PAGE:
@freemo While that certainly plays a role, the difference is so big and not seen among other poor people that it isn't a good explanation.
The biggest contributor is in my opinion fatherlessness.
@matrix The thing it **is** seen among other poor people, and the correlation is actually rather high unlike what you suggest. It is just that it is only one part of a problem that includes many factors (And yes fatherlessness may be one of them). Clearly there is more than just the fact that they are poor that contributes to the issue, but that i part of it.
Life skills are generational. When you make people slaves and then try to reverse course on that the lack of education will be passed down generation after generation.
To claim that they systemically have it easier, which I'm not saying is true but even if we assume it is, doesnt really make your case at all. Having it "easy" isnt going to reset the centuries of oppression whose effects will continue to be passed down for some time.
Nope, wrong on all points and not at all what I said.
I said that the legacy of oppression does have an effect, but I never said I could not provide any modern day examples of racism. I did however claim that racism is not reduced to rights, if I shoot you in the face simply because I hate black people, that is racism, and it is still racism even if that black person has all the same rights as me.
How so? 1) I never claimed blacks cant be or arent racist towards whites 2) not all race-on-other-race crime is automatically explicitly due to race and therefore a racist act.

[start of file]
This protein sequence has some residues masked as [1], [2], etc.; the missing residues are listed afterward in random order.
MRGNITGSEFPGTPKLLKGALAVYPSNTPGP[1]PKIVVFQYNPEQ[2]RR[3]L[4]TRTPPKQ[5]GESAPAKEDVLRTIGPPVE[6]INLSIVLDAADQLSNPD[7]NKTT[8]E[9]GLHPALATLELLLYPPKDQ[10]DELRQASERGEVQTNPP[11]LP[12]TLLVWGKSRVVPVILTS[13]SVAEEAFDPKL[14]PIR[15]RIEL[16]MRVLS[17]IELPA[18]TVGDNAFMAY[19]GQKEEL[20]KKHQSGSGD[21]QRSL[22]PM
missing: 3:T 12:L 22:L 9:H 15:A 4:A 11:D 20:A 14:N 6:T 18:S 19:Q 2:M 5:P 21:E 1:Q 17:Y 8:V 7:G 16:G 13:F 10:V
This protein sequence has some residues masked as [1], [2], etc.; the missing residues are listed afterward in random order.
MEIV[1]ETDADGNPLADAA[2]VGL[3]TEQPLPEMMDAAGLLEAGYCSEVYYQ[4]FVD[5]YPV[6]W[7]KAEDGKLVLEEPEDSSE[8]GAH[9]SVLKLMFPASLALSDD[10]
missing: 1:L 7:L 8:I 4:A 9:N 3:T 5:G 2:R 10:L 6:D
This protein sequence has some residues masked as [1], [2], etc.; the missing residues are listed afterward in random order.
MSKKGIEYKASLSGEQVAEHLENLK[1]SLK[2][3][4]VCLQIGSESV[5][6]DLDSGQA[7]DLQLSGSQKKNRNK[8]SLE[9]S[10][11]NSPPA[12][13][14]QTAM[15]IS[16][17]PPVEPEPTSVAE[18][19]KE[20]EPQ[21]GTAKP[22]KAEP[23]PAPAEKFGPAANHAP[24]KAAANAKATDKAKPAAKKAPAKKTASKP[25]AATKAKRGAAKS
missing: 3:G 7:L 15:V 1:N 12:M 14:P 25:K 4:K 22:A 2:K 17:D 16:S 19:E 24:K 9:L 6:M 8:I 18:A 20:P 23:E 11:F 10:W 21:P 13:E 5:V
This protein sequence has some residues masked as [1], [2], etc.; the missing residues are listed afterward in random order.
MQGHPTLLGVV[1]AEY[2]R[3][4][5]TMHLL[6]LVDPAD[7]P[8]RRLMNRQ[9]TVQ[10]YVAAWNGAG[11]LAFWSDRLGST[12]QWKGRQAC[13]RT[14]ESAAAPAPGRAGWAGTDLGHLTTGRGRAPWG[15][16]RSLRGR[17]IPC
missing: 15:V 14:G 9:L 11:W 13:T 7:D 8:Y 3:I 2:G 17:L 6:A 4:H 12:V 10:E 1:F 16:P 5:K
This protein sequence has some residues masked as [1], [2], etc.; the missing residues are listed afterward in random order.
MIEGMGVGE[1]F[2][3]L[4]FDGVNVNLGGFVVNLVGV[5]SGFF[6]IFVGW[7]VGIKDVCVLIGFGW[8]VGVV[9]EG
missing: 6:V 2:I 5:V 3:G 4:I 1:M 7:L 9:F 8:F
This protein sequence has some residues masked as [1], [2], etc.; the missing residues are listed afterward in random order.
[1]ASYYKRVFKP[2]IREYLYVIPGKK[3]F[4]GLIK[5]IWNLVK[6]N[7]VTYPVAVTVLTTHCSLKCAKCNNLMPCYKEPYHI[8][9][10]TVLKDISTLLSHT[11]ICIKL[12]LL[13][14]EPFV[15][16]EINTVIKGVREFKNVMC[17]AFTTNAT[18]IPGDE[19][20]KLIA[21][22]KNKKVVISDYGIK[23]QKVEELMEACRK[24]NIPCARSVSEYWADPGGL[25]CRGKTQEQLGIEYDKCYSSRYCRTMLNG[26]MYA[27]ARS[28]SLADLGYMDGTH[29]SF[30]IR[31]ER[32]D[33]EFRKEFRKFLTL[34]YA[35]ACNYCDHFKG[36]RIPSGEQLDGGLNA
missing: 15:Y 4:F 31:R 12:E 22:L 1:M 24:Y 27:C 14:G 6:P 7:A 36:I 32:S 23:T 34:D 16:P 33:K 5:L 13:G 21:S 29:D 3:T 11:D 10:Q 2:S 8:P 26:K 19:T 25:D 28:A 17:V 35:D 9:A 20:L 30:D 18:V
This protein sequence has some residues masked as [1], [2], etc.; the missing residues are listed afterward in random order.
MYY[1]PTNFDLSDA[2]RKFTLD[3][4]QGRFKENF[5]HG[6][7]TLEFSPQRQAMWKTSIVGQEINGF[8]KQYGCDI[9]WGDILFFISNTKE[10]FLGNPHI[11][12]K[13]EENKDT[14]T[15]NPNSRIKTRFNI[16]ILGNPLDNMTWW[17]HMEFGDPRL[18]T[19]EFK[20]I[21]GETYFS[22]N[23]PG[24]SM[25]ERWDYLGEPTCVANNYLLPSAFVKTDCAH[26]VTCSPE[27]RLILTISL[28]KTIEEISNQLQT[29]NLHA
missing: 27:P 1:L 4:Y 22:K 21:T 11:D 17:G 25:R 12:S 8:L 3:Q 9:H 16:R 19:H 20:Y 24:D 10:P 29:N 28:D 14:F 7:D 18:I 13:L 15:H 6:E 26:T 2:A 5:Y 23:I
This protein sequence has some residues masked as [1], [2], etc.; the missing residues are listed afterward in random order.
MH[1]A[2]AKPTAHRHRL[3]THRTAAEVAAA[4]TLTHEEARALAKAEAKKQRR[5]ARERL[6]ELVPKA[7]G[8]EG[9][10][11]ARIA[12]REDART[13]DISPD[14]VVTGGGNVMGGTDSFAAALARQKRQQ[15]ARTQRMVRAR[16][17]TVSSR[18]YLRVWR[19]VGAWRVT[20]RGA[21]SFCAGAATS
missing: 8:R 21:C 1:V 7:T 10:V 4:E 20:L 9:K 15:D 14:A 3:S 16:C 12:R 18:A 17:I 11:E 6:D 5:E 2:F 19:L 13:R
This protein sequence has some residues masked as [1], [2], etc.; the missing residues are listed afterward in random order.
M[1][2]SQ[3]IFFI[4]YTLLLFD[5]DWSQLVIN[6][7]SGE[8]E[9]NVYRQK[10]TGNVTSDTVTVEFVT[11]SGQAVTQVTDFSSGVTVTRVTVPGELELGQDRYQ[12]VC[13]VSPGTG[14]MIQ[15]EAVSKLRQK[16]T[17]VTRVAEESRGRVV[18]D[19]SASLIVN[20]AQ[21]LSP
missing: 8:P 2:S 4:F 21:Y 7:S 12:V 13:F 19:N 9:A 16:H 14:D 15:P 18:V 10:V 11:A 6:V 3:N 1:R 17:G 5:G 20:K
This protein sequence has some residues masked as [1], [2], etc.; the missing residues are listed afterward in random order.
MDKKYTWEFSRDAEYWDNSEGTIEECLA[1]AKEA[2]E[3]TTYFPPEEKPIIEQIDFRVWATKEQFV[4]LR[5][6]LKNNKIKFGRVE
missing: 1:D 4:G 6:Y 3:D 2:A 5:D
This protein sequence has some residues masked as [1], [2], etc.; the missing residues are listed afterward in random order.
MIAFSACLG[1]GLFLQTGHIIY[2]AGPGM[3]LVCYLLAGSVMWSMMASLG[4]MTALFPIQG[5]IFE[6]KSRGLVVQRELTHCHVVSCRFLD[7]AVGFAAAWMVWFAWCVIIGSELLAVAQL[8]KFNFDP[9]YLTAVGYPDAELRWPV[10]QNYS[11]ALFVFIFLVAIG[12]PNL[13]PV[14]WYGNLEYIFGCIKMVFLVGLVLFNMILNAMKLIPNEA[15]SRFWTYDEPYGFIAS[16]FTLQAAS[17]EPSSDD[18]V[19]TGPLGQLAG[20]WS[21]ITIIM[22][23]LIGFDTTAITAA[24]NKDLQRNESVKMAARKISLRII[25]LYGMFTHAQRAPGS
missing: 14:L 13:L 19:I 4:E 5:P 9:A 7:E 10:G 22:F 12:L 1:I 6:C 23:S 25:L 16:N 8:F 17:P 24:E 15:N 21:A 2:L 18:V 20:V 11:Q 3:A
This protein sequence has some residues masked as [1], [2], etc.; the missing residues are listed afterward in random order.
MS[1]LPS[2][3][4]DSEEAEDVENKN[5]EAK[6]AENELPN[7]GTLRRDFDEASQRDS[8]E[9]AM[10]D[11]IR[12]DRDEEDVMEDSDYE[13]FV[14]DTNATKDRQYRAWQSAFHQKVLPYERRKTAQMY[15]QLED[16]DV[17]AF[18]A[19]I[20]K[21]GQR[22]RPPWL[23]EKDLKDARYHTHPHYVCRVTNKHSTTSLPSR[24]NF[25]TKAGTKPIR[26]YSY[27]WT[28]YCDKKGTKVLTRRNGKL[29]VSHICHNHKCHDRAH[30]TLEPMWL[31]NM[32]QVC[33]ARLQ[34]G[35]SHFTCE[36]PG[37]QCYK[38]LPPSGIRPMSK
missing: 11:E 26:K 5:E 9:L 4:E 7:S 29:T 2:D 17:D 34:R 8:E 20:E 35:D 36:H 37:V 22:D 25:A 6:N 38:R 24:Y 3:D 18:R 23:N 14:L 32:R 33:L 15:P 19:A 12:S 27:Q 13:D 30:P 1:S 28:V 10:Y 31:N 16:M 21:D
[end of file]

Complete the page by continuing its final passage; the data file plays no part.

If I shoot a black person in the face to steal his shoes then it isnt racism just because I'm white. If I do it simply because I hate back people then it is.
The bias in the media to ignore racism towards whites and exagerate it or assume it when towards blacks is very real. I wont argue that.
That still doesnt contradict my underlying argument however. It just means the media, as usual, is so monumentally bias you cant use it to discern anything useful about the situation. You actually have to bother analyzing the data yourself. When I do that the fact remains that blacks are very much the target of racism (though not the only target) and that this effects a lot of the problem. Just because it is far less exaggerated than the media likes you to think doesnt suddenly mean it is non-existant either.
"Yet you don't cite actual examples of current, on-going structural "racism" against blacks,"
Because I never claimed there was on-going structural racism towards blacks, so why would I need to demonstrate it.
In fact the only time i even used the word structural in this debate at all was to remind people that I didnt specify I was talking about structural racism and that I used the term "racism" without qualifiers intentionally so.
Keep in mind just because I didnt explicitly state there is institutional/structural racism does not imply I am saying there is none. I simply made no assertions on that point either way. So yes, feel free to hold me to the fact that I did not express my opinion on that point.
"Thank you, I'll certainly hold you to that. So if you understand you right, your claim is that the effects of all-encompassing structural pro-black preferential treatment are somehow nullified and even rendered vastly insufficient by vague, undefined "social" racism? "
No you do not understand me correctly, no I did not say that (or at least did not intend that to be the interpretation). Affirmative action is not "nullified" by social racism at all, or any form of racism. Its very nature, and even more so how it is implemented, makes it ineffective, even if there were a lack of racism, at addressing the problems we face. Since it does not have a positive effect on the problem then there is nothing to "nullify" to begin with.
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